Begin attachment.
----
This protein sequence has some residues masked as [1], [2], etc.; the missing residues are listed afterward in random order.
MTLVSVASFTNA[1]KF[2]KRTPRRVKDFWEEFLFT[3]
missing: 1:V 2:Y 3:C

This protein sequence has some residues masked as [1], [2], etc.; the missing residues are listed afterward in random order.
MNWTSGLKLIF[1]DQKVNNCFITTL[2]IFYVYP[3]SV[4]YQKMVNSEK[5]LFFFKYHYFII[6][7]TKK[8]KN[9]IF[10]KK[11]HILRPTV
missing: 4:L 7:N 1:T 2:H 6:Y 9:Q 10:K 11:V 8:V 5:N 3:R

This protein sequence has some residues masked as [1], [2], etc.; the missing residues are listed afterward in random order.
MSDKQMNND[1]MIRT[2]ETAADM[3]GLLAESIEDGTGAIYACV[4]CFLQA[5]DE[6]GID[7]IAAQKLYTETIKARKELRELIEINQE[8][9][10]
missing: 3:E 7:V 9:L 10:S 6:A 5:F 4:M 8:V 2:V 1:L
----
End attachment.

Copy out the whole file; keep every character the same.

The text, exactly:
This protein sequence has some residues masked as [1], [2], etc.; the missing residues are listed afterward in random order.
MTLVSVASFTNA[1]KF[2]KRTPRRVKDFWEEFLFT[3]
missing: 1:V 2:Y 3:C

This protein sequence has some residues masked as [1], [2], etc.; the missing residues are listed afterward in random order.
MNWTSGLKLIF[1]DQKVNNCFITTL[2]IFYVYP[3]SV[4]YQKMVNSEK[5]LFFFKYHYFII[6][7]TKK[8]KN[9]IF[10]KK[11]HILRPTV
missing: 4:L 7:N 1:T 2:H 6:Y 9:Q 10:K 11:V 8:V 5:N 3:R

This protein sequence has some residues masked as [1], [2], etc.; the missing residues are listed afterward in random order.
MSDKQMNND[1]MIRT[2]ETAADM[3]GLLAESIEDGTGAIYACV[4]CFLQA[5]DE[6]GID[7]IAAQKLYTETIKARKELRELIEINQE[8][9][10]
missing: 3:E 7:V 9:L 10:S 6:A 5:F 4:M 8:V 2:V 1:L